Above: A picturesque view along the River Goyt as it approaches Goyt’s Bridge, with Goytsbridge Farm in the background (click to enlarge).

It’s one of nearly 100 photos of the valley recently discovered on Stockport Council’s image archive.

Most of them are fairly nondescript views, and the quality often isn’t great.

But it is a unique record of a landscape which has now largely vanished beneath the waters of the twin reservoirs.

Many thanks to Gail for pointing me towards a collection of nearly 100 photos of the Goyt Valley dating back to the early 1930s, many of which I hadn’t seen before. They’re on Stockport Council’s image archive. To view them, simply click this link and enter ‘Goyt Valley’ into the search box.

I’m hoping they will allow me to put some of them on this website so I can add more information about each image, including where they were taken and what they show. But the response so far hasn’t been very positive. So I thought I’d start with one image to illustrate how I’d use them.

The first photo to catch my eye was an unusual view of Goytsbridge Farm. I recognised the building from the old postcard below.

I didn’t find it easy to trace where the photographer had been standing as it’s not a view I’d ever seen before. But using the angle of the farmhouse and the large barn as a reference, I think I’ve managed to plot the position on the map above.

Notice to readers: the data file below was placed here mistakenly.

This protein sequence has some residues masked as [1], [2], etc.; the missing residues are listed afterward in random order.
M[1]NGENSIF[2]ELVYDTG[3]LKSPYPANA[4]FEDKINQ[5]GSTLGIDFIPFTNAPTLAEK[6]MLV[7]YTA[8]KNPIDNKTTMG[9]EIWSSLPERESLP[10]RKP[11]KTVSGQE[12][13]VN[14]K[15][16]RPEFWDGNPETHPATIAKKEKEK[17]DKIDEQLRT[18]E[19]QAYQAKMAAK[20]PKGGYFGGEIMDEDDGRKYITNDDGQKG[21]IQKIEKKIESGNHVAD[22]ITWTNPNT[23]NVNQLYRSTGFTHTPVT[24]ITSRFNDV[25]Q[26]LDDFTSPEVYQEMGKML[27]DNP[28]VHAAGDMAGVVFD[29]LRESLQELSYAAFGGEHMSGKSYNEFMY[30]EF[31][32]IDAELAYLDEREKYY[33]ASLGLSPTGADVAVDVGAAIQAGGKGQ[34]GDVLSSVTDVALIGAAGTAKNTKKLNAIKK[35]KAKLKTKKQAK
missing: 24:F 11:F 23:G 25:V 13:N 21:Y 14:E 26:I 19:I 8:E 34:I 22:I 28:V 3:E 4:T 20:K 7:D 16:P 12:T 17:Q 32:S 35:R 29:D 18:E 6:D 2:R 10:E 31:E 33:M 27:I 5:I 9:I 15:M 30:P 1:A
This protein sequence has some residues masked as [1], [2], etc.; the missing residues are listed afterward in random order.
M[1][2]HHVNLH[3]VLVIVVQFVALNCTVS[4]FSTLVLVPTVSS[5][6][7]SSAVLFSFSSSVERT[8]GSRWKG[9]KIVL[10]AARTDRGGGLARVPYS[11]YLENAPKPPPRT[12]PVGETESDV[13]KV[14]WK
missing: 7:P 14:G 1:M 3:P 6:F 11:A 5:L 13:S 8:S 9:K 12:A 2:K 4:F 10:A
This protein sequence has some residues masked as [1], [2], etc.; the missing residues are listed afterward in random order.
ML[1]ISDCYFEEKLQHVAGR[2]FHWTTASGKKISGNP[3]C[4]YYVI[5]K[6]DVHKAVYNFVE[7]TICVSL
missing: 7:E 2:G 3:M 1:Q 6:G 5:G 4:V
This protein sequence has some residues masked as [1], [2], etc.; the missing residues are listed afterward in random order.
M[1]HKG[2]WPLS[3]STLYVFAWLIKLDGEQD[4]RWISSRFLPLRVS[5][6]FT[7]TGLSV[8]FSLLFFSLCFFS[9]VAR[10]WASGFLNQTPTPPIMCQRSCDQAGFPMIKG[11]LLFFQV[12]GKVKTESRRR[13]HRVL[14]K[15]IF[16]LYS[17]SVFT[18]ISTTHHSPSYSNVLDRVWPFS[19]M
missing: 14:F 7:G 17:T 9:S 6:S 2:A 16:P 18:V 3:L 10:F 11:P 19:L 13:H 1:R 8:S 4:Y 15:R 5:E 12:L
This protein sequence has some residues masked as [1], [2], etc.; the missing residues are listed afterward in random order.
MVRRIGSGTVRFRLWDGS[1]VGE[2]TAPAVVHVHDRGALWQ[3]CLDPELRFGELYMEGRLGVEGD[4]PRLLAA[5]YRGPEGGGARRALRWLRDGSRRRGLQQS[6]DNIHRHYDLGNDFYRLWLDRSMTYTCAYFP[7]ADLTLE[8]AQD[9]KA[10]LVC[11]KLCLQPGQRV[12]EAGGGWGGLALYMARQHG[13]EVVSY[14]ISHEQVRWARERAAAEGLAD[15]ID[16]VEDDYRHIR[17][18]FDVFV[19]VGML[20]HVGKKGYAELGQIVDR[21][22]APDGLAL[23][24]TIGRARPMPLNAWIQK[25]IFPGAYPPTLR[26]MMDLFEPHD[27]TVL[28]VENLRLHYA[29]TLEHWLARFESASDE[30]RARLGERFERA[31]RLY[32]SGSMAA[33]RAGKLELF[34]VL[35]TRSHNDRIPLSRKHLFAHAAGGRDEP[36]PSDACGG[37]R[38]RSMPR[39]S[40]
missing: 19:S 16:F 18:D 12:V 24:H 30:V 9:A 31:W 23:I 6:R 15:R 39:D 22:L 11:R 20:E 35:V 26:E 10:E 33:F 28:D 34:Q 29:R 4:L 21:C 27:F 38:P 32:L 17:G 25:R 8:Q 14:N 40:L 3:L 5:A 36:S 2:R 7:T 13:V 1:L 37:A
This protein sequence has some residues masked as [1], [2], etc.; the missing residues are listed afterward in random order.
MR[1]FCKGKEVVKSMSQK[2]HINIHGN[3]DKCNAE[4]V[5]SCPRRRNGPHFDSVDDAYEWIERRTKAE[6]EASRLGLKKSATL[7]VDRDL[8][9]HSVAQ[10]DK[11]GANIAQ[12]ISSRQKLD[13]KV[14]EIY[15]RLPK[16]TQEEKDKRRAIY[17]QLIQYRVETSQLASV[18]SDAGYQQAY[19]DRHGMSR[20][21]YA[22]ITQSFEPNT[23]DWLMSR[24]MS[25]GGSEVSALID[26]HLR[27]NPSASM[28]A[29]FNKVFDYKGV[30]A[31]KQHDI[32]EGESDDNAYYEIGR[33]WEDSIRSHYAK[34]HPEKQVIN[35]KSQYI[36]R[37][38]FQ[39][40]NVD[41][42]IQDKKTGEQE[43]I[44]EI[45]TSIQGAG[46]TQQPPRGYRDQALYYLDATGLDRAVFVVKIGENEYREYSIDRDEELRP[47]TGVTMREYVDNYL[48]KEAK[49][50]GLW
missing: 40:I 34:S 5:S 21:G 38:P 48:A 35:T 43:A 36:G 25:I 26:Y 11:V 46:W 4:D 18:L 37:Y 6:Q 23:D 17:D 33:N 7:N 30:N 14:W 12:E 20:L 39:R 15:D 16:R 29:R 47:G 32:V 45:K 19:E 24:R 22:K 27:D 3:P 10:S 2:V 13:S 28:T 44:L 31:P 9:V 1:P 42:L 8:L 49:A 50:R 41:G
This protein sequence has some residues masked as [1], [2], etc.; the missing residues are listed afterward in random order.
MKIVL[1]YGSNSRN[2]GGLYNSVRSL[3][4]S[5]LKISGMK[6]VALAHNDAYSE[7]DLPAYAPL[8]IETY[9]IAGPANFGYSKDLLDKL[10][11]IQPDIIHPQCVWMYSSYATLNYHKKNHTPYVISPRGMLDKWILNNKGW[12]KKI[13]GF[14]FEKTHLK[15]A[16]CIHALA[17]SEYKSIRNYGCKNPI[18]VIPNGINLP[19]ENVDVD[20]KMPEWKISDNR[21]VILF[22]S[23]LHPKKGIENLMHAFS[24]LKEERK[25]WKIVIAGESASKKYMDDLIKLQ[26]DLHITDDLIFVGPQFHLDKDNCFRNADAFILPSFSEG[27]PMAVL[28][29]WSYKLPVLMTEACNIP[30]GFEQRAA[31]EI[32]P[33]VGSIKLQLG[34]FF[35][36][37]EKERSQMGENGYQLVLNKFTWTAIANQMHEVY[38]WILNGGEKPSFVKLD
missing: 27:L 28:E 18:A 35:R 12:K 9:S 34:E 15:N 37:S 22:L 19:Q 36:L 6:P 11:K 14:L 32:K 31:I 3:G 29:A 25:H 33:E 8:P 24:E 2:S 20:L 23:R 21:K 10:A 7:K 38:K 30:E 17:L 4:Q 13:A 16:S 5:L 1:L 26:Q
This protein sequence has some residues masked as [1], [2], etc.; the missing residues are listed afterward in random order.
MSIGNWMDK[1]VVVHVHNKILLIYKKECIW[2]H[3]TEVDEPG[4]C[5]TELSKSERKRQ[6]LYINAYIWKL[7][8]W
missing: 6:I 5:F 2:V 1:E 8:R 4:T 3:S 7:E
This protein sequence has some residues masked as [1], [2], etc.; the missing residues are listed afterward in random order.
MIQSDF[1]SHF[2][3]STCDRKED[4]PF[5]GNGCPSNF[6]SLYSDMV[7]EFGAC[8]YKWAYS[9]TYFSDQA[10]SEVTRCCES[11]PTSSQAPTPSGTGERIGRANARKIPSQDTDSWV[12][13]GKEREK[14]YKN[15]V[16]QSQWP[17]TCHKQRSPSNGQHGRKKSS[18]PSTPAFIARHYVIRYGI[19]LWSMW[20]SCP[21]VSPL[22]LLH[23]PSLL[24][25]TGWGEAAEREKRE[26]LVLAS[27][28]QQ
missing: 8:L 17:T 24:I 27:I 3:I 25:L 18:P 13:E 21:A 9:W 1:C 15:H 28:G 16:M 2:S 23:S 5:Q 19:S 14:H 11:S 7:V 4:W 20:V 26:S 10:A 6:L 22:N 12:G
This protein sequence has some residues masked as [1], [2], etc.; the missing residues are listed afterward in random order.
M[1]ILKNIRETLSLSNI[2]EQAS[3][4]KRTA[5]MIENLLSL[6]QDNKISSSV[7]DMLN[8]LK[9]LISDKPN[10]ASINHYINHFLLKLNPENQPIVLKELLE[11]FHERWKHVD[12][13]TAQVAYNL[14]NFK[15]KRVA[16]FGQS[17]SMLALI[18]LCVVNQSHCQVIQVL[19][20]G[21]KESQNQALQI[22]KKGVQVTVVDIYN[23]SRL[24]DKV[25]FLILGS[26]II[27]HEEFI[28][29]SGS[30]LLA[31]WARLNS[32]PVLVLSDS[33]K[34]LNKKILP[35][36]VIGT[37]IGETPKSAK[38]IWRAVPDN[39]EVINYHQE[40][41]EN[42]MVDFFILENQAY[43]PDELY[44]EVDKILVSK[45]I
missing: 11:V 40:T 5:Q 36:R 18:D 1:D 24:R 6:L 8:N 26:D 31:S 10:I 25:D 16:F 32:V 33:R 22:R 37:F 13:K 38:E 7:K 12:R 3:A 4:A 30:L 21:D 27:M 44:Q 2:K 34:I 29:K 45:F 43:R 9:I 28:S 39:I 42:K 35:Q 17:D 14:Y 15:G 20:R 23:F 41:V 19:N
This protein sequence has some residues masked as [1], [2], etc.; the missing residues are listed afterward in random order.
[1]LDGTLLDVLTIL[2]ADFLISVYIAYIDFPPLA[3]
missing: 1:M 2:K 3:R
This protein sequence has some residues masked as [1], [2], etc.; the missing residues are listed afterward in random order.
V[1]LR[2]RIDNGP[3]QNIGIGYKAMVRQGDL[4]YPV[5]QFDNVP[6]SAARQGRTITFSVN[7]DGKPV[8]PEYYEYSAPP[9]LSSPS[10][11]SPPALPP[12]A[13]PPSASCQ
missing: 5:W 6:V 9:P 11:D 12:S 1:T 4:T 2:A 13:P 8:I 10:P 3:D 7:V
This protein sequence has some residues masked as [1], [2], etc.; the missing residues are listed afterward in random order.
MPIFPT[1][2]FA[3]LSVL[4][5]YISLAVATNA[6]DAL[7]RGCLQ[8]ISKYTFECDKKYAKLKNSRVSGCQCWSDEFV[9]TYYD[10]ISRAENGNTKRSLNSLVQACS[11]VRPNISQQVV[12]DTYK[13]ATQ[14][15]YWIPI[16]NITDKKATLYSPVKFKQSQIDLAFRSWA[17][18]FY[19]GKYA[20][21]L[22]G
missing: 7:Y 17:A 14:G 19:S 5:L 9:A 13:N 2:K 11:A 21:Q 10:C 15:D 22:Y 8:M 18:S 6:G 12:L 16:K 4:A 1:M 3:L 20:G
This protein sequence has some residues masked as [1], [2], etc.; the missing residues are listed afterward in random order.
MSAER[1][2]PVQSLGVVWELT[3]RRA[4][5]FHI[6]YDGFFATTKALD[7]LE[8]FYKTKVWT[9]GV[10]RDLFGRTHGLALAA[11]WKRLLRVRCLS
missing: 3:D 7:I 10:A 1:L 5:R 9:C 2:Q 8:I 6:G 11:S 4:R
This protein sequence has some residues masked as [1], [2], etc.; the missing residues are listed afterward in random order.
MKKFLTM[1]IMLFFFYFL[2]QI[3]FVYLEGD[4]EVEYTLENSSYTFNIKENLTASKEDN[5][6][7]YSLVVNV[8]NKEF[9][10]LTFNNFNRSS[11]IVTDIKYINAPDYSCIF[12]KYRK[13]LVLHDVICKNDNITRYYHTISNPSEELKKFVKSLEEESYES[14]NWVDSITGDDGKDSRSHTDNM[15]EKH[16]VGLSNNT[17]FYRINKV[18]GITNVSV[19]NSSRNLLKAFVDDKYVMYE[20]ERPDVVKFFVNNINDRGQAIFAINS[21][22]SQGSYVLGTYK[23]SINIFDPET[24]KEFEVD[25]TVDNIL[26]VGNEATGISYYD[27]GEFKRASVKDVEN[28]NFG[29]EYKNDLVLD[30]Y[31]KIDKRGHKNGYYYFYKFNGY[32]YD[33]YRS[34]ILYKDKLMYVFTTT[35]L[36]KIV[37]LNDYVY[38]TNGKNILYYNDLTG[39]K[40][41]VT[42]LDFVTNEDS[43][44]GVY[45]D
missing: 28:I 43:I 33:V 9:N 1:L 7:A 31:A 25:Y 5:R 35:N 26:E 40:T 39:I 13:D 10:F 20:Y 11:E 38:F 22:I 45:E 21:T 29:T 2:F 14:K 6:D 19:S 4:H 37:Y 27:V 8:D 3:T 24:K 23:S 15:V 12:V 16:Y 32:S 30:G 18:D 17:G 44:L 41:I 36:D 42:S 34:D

I initially thought it must have been taken from between the packhorse bridge and the stepping stones. But I think it was further back – from alongside the Goyt as it flowed down towards Goyt’s Bridge – with the packhorse bridge hidden in the dip.

There seems to be a sign in the centre of the photo, but it’s impossible to read. I’ve asked Stockport Library whether I could get a higher resolution image, and I’ll update the page if they let me have one.

Above: This is the view hidden in the dip in the top photo (click to enlarge). It’s a far earlier image, but I think the sign in the top photo points down to this this popular part of Goyt’s Bridge, with the Goyt running over the stepping stones and the packhorse bridge on the left.